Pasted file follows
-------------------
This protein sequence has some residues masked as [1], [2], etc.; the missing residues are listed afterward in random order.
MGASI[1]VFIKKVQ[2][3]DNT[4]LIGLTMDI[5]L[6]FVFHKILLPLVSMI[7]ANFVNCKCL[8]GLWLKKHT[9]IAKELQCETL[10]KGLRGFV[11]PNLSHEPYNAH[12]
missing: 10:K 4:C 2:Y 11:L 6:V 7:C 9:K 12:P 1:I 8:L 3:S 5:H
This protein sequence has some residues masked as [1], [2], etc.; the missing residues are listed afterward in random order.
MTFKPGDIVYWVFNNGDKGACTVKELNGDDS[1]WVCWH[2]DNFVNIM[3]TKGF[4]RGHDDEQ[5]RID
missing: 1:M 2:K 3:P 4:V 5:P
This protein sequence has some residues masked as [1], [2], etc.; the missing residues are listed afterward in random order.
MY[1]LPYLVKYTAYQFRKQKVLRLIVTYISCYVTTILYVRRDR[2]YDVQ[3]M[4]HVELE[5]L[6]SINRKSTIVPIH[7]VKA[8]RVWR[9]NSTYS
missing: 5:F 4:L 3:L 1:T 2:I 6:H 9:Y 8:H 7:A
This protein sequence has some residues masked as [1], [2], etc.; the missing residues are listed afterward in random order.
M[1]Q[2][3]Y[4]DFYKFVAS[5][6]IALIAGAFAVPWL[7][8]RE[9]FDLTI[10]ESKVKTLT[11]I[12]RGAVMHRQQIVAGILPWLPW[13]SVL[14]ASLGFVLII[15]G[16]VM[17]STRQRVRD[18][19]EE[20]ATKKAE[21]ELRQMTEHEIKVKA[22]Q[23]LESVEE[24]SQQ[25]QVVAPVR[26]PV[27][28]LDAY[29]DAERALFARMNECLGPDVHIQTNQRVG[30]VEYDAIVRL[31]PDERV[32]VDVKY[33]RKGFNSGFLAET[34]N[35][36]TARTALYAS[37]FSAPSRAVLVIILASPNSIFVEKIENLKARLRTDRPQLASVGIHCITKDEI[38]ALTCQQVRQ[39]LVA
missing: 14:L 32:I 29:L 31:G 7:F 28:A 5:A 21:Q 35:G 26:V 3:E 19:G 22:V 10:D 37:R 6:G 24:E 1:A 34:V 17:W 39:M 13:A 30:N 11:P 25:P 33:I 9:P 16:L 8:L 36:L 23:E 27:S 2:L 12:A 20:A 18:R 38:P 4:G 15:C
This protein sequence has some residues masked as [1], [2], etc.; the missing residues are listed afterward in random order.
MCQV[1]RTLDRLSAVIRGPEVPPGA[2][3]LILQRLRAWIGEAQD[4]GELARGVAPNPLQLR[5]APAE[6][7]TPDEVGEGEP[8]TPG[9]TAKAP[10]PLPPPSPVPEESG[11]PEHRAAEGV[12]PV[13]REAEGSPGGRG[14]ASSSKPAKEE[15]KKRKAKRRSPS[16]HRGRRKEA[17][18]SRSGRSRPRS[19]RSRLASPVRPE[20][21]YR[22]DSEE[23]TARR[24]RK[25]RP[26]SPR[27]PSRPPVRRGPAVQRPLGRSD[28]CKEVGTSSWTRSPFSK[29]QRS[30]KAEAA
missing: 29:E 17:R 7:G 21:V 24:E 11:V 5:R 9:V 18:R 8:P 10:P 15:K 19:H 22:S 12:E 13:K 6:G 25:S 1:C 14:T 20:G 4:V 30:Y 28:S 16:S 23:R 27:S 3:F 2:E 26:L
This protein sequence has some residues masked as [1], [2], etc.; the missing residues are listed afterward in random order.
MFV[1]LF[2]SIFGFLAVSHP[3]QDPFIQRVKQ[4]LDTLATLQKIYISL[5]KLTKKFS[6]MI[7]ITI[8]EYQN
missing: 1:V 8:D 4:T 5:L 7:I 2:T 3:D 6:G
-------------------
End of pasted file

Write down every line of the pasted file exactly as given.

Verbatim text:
This protein sequence has some residues masked as [1], [2], etc.; the missing residues are listed afterward in random order.
MGASI[1]VFIKKVQ[2][3]DNT[4]LIGLTMDI[5]L[6]FVFHKILLPLVSMI[7]ANFVNCKCL[8]GLWLKKHT[9]IAKELQCETL[10]KGLRGFV[11]PNLSHEPYNAH[12]
missing: 10:K 4:C 2:Y 11:L 6:V 7:C 9:K 12:P 1:I 8:L 3:S 5:H
This protein sequence has some residues masked as [1], [2], etc.; the missing residues are listed afterward in random order.
MTFKPGDIVYWVFNNGDKGACTVKELNGDDS[1]WVCWH[2]DNFVNIM[3]TKGF[4]RGHDDEQ[5]RID
missing: 1:M 2:K 3:P 4:V 5:P
This protein sequence has some residues masked as [1], [2], etc.; the missing residues are listed afterward in random order.
MY[1]LPYLVKYTAYQFRKQKVLRLIVTYISCYVTTILYVRRDR[2]YDVQ[3]M[4]HVELE[5]L[6]SINRKSTIVPIH[7]VKA[8]RVWR[9]NSTYS
missing: 5:F 4:L 3:L 1:T 2:I 6:H 9:Y 8:H 7:A
This protein sequence has some residues masked as [1], [2], etc.; the missing residues are listed afterward in random order.
M[1]Q[2][3]Y[4]DFYKFVAS[5][6]IALIAGAFAVPWL[7][8]RE[9]FDLTI[10]ESKVKTLT[11]I[12]RGAVMHRQQIVAGILPWLPW[13]SVL[14]ASLGFVLII[15]G[16]VM[17]STRQRVRD[18][19]EE[20]ATKKAE[21]ELRQMTEHEIKVKA[22]Q[23]LESVEE[24]SQQ[25]QVVAPVR[26]PV[27][28]LDAY[29]DAERALFARMNECLGPDVHIQTNQRVG[30]VEYDAIVRL[31]PDERV[32]VDVKY[33]RKGFNSGFLAET[34]N[35][36]TARTALYAS[37]FSAPSRAVLVIILASPNSIFVEKIENLKARLRTDRPQLASVGIHCITKDEI[38]ALTCQQVRQ[39]LVA
missing: 14:L 32:I 29:L 31:G 7:F 28:A 5:A 21:Q 35:G 26:V 3:E 19:G 22:V 10:D 37:R 6:G 24:E 1:A 34:V 17:W 39:M 13:A 30:N 11:P 25:P 33:I 9:P 16:L 8:L 36:L 23:E 27:S 2:L 12:A 20:A 18:R 38:P 4:G 15:C
This protein sequence has some residues masked as [1], [2], etc.; the missing residues are listed afterward in random order.
MCQV[1]RTLDRLSAVIRGPEVPPGA[2][3]LILQRLRAWIGEAQD[4]GELARGVAPNPLQLR[5]APAE[6][7]TPDEVGEGEP[8]TPG[9]TAKAP[10]PLPPPSPVPEESG[11]PEHRAAEGV[12]PV[13]REAEGSPGGRG[14]ASSSKPAKEE[15]KKRKAKRRSPS[16]HRGRRKEA[17][18]SRSGRSRPRS[19]RSRLASPVRPE[20][21]YR[22]DSEE[23]TARR[24]RK[25]RP[26]SPR[27]PSRPPVRRGPAVQRPLGRSD[28]CKEVGTSSWTRSPFSK[29]QRS[30]KAEAA
missing: 29:E 17:R 7:G 21:V 24:E 11:V 5:R 9:V 18:R 8:P 10:P 15:K 19:H 22:S 12:E 13:K 6:G 25:S 1:C 14:T 20:G 4:V 30:Y 28:S 16:S 23:R 27:S 3:F 2:E 26:L
This protein sequence has some residues masked as [1], [2], etc.; the missing residues are listed afterward in random order.
MFV[1]LF[2]SIFGFLAVSHP[3]QDPFIQRVKQ[4]LDTLATLQKIYISL[5]KLTKKFS[6]MI[7]ITI[8]EYQN
missing: 1:V 8:D 4:T 5:L 7:I 2:T 3:D 6:G